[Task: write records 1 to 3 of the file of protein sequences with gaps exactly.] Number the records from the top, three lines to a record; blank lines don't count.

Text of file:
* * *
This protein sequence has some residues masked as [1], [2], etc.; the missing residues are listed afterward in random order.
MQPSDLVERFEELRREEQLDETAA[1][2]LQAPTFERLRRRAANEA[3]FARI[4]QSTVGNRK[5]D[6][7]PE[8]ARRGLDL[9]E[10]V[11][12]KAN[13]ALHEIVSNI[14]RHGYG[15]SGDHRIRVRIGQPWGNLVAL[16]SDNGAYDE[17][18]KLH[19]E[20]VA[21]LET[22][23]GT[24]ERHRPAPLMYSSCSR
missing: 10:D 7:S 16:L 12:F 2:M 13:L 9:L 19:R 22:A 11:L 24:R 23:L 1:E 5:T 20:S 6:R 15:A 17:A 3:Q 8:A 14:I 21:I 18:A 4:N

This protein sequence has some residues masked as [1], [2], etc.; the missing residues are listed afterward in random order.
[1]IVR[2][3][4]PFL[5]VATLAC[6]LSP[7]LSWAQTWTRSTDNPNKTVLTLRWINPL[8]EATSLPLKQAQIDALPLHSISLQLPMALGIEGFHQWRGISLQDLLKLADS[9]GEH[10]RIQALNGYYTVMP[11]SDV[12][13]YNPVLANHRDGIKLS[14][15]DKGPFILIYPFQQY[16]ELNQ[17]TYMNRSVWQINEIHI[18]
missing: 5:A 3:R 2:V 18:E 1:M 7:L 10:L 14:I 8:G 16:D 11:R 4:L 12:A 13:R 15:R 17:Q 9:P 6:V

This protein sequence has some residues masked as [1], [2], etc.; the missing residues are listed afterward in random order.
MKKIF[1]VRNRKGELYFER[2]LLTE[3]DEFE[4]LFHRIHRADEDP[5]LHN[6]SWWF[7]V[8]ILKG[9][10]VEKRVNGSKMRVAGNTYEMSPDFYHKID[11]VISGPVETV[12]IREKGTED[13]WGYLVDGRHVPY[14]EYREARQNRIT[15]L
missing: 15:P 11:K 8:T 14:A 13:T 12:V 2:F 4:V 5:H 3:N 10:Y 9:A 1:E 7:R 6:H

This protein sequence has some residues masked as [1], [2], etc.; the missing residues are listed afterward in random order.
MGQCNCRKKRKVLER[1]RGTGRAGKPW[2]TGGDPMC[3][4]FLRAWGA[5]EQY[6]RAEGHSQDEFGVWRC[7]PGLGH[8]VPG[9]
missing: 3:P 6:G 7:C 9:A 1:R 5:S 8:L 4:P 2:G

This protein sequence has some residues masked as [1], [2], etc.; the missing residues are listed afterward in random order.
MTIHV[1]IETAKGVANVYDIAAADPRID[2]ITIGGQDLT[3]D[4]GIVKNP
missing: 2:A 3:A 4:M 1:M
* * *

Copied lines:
This protein sequence has some residues masked as [1], [2], etc.; the missing residues are listed afterward in random order.
MQPSDLVERFEELRREEQLDETAA[1][2]LQAPTFERLRRRAANEA[3]FARI[4]QSTVGNRK[5]D[6][7]PE[8]ARRGLDL[9]E[10]V[11][12]KAN[13]ALHEIVSNI[14]RHGYG[15]SGDHRIRVRIGQPWGNLVAL[16]SDNGAYDE[17][18]KLH[19]E[20]VA[21]LET[22][23]GT[24]ERHRPAPLMYSSCSR
missing: 10:D 7:S 16:L 12:F 2:M 13:L 9:L 19:R 22:A 11:L 24:R 23:L 1:E 5:T 20:S 6:R 15:A 17:A 3:Q 8:A 14:I 21:I 18:A 4:N

This protein sequence has some residues masked as [1], [2], etc.; the missing residues are listed afterward in random order.
[1]IVR[2][3][4]PFL[5]VATLAC[6]LSP[7]LSWAQTWTRSTDNPNKTVLTLRWINPL[8]EATSLPLKQAQIDALPLHSISLQLPMALGIEGFHQWRGISLQDLLKLADS[9]GEH[10]RIQALNGYYTVMP[11]SDV[12][13]YNPVLANHRDGIKLS[14][15]DKGPFILIYPFQQY[16]ELNQ[17]TYMNRSVWQINEIHI[18]
missing: 5:A 3:R 2:V 18:E 1:M 7:L 10:L 14:I 8:G 16:D 11:R 4:L 12:A 13:R 15:R 17:Q 9:P 6:V

This protein sequence has some residues masked as [1], [2], etc.; the missing residues are listed afterward in random order.
MKKIF[1]VRNRKGELYFER[2]LLTE[3]DEFE[4]LFHRIHRADEDP[5]LHN[6]SWWF[7]V[8]ILKG[9][10]VEKRVNGSKMRVAGNTYEMSPDFYHKID[11]VISGPVETV[12]IREKGTED[13]WGYLVDGRHVPY[14]EYREARQNRIT[15]L
missing: 15:P 11:K 8:T 14:A 13:T 12:V 2:F 4:V 5:H 3:N 10:Y 9:A 1:E 7:R 6:H